In JNU, one learns not only in classes, but also by participating in lively political debates in post-dinner mess meetings in which everyone has a right to question any speaker and put an opposite view without fear, through pamphlets and posters and through mass mobilisations on different issues.
I stayed in the JNU campus as a student from 1990 to 1995. The Soviet collapse, the anti-Mandal agitation, Babri demolition, neoliberal reforms, mass movements across the country and the emergence of new caste-based and regional outfits … all this had impacted JNU in no uncertain terms. Student outfits affiliated to Samajwadi Party, Bahujan Samaj Party and even Shiv Sena were formed on the campus and they participated in elections too – in addition to all left organisations, NSUI, ABVP and Free-Thinkers which were already there. Leaders from the left parties, BJP, and Congress visited the campus on regular basis for the mass meetings. From AB Bardhan to Arun Shourie and from Uma Bharati to Phoolan Devi, they all came to JNU and got audience. The role of the student movement was fiercely debated on the campus.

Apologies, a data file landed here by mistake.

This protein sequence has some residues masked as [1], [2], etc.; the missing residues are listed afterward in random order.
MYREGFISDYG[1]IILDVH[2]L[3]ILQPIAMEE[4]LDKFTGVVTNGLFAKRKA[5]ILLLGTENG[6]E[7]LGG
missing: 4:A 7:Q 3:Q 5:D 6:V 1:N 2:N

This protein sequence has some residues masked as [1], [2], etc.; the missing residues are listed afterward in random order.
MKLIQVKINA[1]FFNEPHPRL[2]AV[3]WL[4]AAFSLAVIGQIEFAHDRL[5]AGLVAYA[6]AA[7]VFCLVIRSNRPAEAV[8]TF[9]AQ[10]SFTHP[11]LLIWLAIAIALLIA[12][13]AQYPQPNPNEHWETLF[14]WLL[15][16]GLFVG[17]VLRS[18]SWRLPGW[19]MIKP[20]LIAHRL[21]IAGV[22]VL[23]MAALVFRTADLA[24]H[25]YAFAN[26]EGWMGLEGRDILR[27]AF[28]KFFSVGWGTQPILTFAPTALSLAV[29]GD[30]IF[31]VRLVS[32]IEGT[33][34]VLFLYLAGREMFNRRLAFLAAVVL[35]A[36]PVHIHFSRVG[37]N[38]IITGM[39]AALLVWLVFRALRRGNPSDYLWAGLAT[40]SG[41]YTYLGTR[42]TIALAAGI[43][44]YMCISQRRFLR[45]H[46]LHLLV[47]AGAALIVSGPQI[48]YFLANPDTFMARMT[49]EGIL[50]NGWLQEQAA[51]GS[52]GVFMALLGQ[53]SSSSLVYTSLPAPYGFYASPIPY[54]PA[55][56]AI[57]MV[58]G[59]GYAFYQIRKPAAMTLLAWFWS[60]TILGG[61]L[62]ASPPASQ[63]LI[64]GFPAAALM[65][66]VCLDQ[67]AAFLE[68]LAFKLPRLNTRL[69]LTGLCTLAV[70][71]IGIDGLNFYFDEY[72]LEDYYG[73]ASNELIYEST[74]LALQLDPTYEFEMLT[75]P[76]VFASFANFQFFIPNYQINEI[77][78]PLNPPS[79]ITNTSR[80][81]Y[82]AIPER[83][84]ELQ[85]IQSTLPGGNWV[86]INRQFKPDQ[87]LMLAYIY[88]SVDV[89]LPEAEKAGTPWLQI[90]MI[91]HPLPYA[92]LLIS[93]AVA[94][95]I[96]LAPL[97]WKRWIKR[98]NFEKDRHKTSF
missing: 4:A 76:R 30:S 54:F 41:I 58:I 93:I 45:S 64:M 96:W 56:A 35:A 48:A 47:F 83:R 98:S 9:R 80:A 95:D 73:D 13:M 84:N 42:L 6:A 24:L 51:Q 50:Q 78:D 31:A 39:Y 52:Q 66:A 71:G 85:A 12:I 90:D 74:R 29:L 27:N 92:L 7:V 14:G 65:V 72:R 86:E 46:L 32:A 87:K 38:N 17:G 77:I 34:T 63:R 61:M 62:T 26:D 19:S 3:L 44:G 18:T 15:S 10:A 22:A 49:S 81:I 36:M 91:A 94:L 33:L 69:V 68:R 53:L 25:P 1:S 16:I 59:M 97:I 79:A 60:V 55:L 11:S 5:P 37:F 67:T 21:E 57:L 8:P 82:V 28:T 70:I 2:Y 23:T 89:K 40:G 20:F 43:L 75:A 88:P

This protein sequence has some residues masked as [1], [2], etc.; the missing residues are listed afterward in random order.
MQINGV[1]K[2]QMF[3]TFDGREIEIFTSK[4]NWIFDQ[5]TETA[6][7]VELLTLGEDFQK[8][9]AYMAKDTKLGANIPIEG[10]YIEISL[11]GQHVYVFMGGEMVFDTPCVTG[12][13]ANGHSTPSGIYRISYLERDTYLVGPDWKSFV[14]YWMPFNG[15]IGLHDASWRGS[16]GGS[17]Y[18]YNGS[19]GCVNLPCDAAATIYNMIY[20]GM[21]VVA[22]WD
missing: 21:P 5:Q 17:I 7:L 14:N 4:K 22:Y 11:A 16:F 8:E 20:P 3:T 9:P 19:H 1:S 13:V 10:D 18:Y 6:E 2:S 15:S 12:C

The JNUSU chose to represent and become a rallying point in the national capital for many mass movements across the country. Hitting the streets to protest communalism and other oppressions, working in riot-torn areas such as Seelampur in Delhi, sending student teams for post-disaster relief work in far-flung hilly areas of Uttarakhand, JNUSU functionaries leading delegations to investigate and protest rape and murder at Rampur Tiraha during the Uttarakhand agitation, oppression of dalits at Bargarh in Odisha, rape of adivasi women in Jagatsinghpur district of Odisha and of Bhanwari Devi in Rajasthan were all part of JNU politics apart from the regular campus issues. The JNUSU office-bearers formed solidarity groups for various workers and peasant movements. Movements led by Medha Patkar (Narmada Bachao Andolan), BD Sharma (Bharat Jan Andolan) and Shankar Guha Niyogi in Chhattisgarh had a support base in JNU for a very long time and many students in the 1990s too worked for these movements.